Monday, 3 July 2017

Using games to teach Maths to Biologists

a game being prototyped
At the end of last week, I ran a workshop in Sheffield (in the Diamond building at Sheffield Uni). This one was for a group of people who all taught maths to HE students in the biosciences.

Most of them seemed to be having similar problems, dealing with students who could massively vary in terms of maths knowledge and ability, some of whom don't want to be doing maths at all.

Hopefully, some of the games will help them address these issues... and more importantly, the process should help them create more polished games for the students in future!

Tuesday, 27 June 2017

Moulton College, Making Educational Escape Rooms

Picture of a building at Moulton College
I had the pleasure of running an Educational Escape Rooms workshop in the East Midlands last week at the lovely Moulton College. I do have a soft spot for land based colleges and enjoyed having a pootle around the grounds at lunchtime!

Anyway, we had a productive day, splitting into groups to create prototype escape room activities. To get a flavour of what was produced, we recorded all the final prototypes:


Anyone else fancy something similar running, just give me a shout!

Friday, 9 June 2017

Making educational games kit

picture of prototype game making kit
I've been updating the materials I use in the educational game making workshops I run occasionally. I thought it would be a good idea to turn them into a set of materials that other people could use at the same time as updating them for myself.

So the picture above is the final prototype - just waiting for the whiteboard to arrive (instead of the bit of paper the cards are resting on). With a bit of luck it'll all be finished in the next day or two - if anyone wants a set, I'll take some pictures next week of the finished thing and it'll be available on Teachkit.org.uk to buy. Along with details of the TeachKit Kickstarter I'm currently running!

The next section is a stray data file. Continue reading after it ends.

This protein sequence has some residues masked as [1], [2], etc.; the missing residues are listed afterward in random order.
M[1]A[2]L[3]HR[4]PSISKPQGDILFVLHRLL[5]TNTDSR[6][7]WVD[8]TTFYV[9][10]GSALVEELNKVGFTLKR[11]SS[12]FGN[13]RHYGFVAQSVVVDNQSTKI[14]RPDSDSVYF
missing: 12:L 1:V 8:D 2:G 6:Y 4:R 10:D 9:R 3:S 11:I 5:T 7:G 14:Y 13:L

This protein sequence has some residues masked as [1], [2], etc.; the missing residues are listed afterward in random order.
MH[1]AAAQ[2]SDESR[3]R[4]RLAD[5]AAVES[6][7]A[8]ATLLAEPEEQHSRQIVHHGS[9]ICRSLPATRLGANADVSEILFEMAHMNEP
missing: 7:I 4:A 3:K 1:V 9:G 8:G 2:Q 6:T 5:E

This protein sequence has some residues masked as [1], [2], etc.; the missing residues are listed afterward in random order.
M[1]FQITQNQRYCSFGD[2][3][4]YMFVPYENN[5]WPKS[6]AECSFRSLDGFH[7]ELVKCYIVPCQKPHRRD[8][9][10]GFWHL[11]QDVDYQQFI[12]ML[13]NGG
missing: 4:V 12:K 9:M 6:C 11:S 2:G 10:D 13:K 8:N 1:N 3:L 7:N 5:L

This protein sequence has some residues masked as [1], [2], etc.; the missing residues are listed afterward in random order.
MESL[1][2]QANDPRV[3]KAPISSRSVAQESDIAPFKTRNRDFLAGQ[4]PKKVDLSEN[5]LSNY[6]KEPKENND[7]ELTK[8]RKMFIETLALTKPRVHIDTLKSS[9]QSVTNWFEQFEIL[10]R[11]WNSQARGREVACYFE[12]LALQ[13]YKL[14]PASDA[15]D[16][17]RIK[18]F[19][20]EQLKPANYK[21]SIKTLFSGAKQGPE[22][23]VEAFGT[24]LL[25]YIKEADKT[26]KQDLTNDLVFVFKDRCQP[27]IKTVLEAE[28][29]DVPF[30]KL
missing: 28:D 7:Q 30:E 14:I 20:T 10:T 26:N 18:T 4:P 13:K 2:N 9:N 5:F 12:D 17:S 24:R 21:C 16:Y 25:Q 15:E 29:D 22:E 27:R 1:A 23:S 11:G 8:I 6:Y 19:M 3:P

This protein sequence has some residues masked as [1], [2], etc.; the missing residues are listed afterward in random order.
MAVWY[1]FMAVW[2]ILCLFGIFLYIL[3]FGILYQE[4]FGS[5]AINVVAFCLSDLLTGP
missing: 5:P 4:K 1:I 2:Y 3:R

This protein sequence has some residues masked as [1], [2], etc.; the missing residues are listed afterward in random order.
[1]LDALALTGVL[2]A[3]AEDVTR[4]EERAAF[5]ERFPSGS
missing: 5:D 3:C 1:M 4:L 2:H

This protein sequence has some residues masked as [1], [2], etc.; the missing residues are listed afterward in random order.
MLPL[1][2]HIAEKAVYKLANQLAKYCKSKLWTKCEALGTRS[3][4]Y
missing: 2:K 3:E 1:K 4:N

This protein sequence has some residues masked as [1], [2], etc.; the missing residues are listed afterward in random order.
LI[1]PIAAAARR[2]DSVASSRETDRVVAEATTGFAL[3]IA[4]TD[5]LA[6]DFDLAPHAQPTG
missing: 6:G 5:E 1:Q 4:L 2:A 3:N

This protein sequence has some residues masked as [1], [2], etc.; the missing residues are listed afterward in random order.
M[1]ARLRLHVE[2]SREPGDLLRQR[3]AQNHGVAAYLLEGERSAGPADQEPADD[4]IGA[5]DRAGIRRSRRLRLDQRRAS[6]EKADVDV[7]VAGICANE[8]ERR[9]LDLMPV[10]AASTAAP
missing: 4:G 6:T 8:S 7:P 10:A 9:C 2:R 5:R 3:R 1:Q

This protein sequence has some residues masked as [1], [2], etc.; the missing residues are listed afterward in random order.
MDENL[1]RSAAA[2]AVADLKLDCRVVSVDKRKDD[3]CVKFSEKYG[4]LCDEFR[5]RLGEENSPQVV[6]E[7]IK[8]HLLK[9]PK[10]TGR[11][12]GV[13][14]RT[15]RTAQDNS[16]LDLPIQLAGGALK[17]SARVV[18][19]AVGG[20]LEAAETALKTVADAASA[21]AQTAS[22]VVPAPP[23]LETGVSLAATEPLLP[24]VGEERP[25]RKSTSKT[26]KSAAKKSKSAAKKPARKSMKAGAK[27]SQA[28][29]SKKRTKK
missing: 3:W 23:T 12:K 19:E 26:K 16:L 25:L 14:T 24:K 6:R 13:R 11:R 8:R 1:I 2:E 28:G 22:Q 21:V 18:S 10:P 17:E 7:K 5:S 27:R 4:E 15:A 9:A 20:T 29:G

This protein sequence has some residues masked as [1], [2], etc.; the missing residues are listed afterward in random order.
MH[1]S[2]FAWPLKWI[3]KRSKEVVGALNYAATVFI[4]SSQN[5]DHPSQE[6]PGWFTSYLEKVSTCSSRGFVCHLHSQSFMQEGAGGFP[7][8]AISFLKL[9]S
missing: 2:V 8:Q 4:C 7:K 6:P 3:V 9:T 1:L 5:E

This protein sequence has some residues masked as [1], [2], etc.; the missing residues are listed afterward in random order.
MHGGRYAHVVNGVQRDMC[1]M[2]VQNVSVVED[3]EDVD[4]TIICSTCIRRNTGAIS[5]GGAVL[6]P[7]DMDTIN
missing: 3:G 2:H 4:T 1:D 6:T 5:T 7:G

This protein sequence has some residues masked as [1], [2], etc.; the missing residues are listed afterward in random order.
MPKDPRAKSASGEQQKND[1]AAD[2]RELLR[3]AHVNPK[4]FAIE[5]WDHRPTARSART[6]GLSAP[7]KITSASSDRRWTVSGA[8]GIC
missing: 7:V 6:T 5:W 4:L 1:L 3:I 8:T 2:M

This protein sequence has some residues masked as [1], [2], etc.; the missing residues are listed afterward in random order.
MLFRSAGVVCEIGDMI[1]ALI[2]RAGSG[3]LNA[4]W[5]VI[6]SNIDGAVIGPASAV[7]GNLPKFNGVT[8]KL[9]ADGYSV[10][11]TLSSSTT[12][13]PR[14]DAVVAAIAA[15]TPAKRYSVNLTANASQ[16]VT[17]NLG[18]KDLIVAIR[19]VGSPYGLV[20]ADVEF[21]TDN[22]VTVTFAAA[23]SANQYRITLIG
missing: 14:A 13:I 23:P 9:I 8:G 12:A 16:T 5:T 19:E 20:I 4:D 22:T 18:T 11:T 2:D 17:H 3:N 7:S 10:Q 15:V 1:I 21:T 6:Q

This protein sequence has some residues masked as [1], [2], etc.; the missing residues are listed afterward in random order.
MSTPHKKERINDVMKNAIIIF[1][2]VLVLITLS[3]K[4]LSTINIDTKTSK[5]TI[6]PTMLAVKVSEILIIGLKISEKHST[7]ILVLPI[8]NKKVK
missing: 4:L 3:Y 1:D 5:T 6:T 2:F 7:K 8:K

Saturday, 3 June 2017

TeachKit Launch!

Yesterday we launched the TeachKit Kickstarter!

TeachKits are a set of teaching materials you get through the post to help you teach these things, especially if you tend to have "one-off" sessions with students and need something quick and easy to add into your teaching.

Depending on the topic, the TeachKit may contain lesson plans, games, books, handouts, print and digital resources, badges, or whatever else fits that topic well.
Boxes will be small enough to fit through most letterboxes without annoying trips to the post-office to pick them up!

Prototype box! Should fit through most UK doors...
Prototype box! Should fit through most UK doors...
The Kickstarter will fund an initial, quite generic box and help gauge interest in producing an ongoing series of them. Ideas for topics in future so far include: Evaluating your session; Ice Breakers; Search Strategies; Sources of information; Referencing; General teaching skills (including lesson planning); Critical evaluation; Developing a topic (research questions and first steps); Open licensing; Copyright / licensing; Plagiarism; Critical reading; Revision techniques; Escape rooms for education; and Making games for learning. If we create an ongoing series, they are likely to be available as a subscription, with each box also available for one-off purchase for a limited time afterwards. Estimated cost for future boxes is £40 each (+P&P).
The initial box available as a reward is:

Draft designs for the first box's materials.
Draft designs for the first box's materials.
Evaluating your teaching. This contains material to help collect feedback to evaluate your teaching session. It will contain a minimum of 5 ideas in the package, with materials including specially printed post-it notes, cards, and paper feedback templates - more will be revealed in the updates!

Please take a look at the full campaign and back us if you can, share with other interested people if you like it! http://kck.st/2svVc8c